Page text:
Iowa Writes

Kaguru's Muted Lament

A heavy sigh was heard inside the
Nyarubuye Golgotha Church that
Easter Sunday at the twilight.
Listening to an inside voice,
Kaguru (the withered-leg man) stretched his leg

Silently asking, seeking,
(Ask and you will receive;
Seek and you will find.)
desperately imploring the Son of God to
lay a hand on him,
humbly knocking on His door.

(Knock and the door will be open.)
Several Sundays he had heard his Kirchepfeiler
Father White Missionary the biblical story tell.
Cioavverra-Certo, Cela arrivera-certainement.
Kaguru grabbed his stretcher and left the pew with the
withered leg,

a muted lament welling up within himó
Mana yanjye, Mana yanjye,
Kuki wantereranye?
Eli, Eli, lema sabachthani.
Father, Father, Why Have You
Forsaken Me?

About Iowa Writes

Since 2006, Iowa Writes has featured the work of Iowa-identified writers (whether they have Iowa roots or live here now) and work published by Iowa journals and publishers on The Daily Palette. Iowa Writes features poetry, fiction, or nonfiction twice a week on the Palette.

In November of 2008, the United Nations Educational, Scientific and Cultural Organization (UNESCO) designated Iowa City, Iowa, the world's third City of Literature, making the community part of the UNESCO Creative Cities Network.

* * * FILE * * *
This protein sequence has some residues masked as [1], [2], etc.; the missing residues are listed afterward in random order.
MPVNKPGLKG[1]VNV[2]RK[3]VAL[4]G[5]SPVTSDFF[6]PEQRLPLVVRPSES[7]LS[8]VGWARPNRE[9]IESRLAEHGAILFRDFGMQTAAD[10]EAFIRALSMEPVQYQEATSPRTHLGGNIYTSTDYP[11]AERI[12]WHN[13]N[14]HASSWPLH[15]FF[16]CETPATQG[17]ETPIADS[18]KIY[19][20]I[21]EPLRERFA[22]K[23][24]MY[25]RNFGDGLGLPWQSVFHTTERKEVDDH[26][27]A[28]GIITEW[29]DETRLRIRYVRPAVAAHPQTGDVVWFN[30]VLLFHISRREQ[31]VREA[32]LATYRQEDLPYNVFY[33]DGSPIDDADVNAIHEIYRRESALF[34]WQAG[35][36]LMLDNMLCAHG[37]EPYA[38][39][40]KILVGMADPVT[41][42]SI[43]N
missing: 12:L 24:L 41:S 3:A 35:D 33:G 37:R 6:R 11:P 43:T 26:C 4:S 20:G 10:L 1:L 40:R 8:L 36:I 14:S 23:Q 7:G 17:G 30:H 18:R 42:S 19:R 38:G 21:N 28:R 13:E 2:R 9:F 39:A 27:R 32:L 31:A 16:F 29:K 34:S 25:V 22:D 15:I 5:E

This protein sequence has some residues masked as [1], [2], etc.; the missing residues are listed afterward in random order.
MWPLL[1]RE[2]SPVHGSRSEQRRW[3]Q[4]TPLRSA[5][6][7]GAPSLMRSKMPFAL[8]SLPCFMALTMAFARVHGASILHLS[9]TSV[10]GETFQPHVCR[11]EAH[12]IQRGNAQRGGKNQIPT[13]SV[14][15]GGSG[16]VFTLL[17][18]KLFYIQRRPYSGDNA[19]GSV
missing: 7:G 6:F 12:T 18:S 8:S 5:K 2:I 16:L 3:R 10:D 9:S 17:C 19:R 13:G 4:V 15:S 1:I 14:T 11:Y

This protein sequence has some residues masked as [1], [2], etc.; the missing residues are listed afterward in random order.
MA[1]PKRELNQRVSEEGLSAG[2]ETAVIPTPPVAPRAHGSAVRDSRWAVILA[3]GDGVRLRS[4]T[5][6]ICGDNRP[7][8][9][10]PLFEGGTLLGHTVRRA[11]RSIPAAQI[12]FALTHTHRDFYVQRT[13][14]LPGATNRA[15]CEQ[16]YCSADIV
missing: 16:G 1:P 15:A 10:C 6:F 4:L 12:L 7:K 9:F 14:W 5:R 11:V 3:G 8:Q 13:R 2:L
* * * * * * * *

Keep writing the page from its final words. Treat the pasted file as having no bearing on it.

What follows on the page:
Iowa City has joined Edinburgh, Scotland and Melbourne, Australia as UNESCO Cities of Literature.

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Pierre-Damien Mvuyekure is the author of Lamentations on the Rwandan Genocide (Final Thursday Press), a collection that includes this poem. A professor of English at the University of Northern Iowa, he is also the editor of World Eras Volume 10: West African Kingdoms, 500-1590.

This page was first displayed
on August 26, 2006

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